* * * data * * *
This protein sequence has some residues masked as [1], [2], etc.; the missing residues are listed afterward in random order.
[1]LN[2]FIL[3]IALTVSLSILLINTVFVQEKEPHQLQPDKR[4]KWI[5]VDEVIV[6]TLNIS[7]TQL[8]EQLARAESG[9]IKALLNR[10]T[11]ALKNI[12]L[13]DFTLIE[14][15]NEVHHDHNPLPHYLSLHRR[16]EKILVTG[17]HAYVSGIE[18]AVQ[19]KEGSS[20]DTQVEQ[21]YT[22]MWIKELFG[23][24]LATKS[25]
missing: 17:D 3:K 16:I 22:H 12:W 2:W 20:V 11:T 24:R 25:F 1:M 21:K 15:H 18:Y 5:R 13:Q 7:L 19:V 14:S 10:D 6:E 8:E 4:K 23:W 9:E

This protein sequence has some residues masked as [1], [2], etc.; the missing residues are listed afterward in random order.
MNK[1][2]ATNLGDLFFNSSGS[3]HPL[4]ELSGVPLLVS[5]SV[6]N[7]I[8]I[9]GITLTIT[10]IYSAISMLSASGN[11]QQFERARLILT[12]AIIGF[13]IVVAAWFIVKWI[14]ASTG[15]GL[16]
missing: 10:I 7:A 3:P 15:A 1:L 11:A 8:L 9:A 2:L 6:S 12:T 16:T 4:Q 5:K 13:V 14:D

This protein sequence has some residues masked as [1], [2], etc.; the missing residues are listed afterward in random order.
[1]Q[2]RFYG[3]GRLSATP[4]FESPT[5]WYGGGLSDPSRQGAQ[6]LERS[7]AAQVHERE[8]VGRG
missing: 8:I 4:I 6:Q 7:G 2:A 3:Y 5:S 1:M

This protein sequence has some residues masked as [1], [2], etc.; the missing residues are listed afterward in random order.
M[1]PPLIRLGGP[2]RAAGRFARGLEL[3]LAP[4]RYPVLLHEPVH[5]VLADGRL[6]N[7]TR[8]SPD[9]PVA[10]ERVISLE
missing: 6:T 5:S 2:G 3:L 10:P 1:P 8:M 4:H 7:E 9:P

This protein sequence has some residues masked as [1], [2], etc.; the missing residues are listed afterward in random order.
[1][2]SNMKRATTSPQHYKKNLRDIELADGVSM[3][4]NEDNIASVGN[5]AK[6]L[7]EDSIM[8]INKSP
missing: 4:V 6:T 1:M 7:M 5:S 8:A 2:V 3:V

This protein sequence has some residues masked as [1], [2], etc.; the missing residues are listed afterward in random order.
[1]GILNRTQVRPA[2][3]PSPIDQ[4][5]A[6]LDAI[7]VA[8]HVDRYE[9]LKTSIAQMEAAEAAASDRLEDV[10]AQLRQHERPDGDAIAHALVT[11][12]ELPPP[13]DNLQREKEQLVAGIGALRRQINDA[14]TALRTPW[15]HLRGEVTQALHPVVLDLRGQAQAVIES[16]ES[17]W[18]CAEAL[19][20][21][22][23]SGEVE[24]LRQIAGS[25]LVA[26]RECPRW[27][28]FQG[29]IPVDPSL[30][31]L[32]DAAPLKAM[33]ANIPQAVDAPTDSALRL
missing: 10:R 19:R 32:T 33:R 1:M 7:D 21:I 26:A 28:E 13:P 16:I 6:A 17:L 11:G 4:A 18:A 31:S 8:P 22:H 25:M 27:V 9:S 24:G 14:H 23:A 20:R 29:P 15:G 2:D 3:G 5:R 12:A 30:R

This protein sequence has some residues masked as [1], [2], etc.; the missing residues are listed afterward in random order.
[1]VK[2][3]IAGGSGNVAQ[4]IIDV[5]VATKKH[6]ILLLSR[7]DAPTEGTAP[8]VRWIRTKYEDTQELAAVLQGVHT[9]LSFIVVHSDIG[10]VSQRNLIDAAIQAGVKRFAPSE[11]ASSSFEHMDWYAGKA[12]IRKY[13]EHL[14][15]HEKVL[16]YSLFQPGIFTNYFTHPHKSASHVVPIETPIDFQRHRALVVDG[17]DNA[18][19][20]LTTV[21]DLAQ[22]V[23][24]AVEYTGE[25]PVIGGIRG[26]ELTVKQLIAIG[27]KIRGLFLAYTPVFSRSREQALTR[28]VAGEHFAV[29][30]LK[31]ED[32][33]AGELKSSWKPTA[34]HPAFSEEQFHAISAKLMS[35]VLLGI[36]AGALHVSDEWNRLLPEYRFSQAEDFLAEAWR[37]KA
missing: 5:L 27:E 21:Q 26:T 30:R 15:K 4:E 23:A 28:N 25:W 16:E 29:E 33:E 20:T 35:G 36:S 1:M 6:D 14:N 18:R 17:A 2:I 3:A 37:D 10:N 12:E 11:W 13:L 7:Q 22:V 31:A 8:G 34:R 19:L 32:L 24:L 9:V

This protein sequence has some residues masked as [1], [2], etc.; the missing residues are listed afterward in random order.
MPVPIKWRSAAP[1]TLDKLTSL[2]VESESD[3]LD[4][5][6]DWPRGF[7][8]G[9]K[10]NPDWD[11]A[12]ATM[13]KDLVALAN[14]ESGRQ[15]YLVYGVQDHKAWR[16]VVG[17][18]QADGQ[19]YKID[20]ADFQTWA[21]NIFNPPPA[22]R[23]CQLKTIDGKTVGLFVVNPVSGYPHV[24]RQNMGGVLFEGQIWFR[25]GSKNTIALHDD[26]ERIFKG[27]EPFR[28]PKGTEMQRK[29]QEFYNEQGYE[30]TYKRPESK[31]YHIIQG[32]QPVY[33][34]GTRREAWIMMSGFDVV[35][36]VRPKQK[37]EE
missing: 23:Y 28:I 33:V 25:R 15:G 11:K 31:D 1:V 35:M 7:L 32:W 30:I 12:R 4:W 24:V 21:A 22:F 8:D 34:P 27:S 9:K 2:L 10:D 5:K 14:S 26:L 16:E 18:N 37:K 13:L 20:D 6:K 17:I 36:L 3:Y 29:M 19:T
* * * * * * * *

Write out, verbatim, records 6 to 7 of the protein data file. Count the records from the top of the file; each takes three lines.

This protein sequence has some residues masked as [1], [2], etc.; the missing residues are listed afterward in random order.
[1]GILNRTQVRPA[2][3]PSPIDQ[4][5]A[6]LDAI[7]VA[8]HVDRYE[9]LKTSIAQMEAAEAAASDRLEDV[10]AQLRQHERPDGDAIAHALVT[11][12]ELPPP[13]DNLQREKEQLVAGIGALRRQINDA[14]TALRTPW[15]HLRGEVTQALHPVVLDLRGQAQAVIES[16]ES[17]W[18]CAEAL[19][20][21][22][23]SGEVE[24]LRQIAGS[25]LVA[26]RECPRW[27][28]FQG[29]IPVDPSL[30][31]L[32]DAAPLKAM[33]ANIPQAVDAPTDSALRL
missing: 10:R 19:R 32:T 33:R 1:M 7:D 21:I 26:A 28:E 13:P 16:I 6:A 17:L 11:G 4:A 18:A 31:S 8:P 22:H 25:M 27:V 9:S 24:G 14:H 23:A 20:R 29:P 15:G 2:D 3:G 5:R 12:A 30:R

This protein sequence has some residues masked as [1], [2], etc.; the missing residues are listed afterward in random order.
[1]VK[2][3]IAGGSGNVAQ[4]IIDV[5]VATKKH[6]ILLLSR[7]DAPTEGTAP[8]VRWIRTKYEDTQELAAVLQGVHT[9]LSFIVVHSDIG[10]VSQRNLIDAAIQAGVKRFAPSE[11]ASSSFEHMDWYAGKA[12]IRKY[13]EHL[14][15]HEKVL[16]YSLFQPGIFTNYFTHPHKSASHVVPIETPIDFQRHRALVVDG[17]DNA[18][19][20]LTTV[21]DLAQ[22]V[23][24]AVEYTGE[25]PVIGGIRG[26]ELTVKQLIAIG[27]KIRGLFLAYTPVFSRSREQALTR[28]VAGEHFAV[29][30]LK[31]ED[32][33]AGELKSSWKPTA[34]HPAFSEEQFHAISAKLMS[35]VLLGI[36]AGALHVSDEWNRLLPEYRFSQAEDFLAEAWR[37]KA
missing: 5:L 27:E 21:Q 26:T 30:R 15:K 4:E 23:A 28:N 25:W 16:E 29:E 33:E 20:T 35:G 36:S 1:M 6:D 14:N 18:R 17:A 2:I 3:A 37:D 10:N 12:E 11:W 13:L 7:Q 22:V 31:A 8:G 34:R 19:L 32:L 24:L 9:V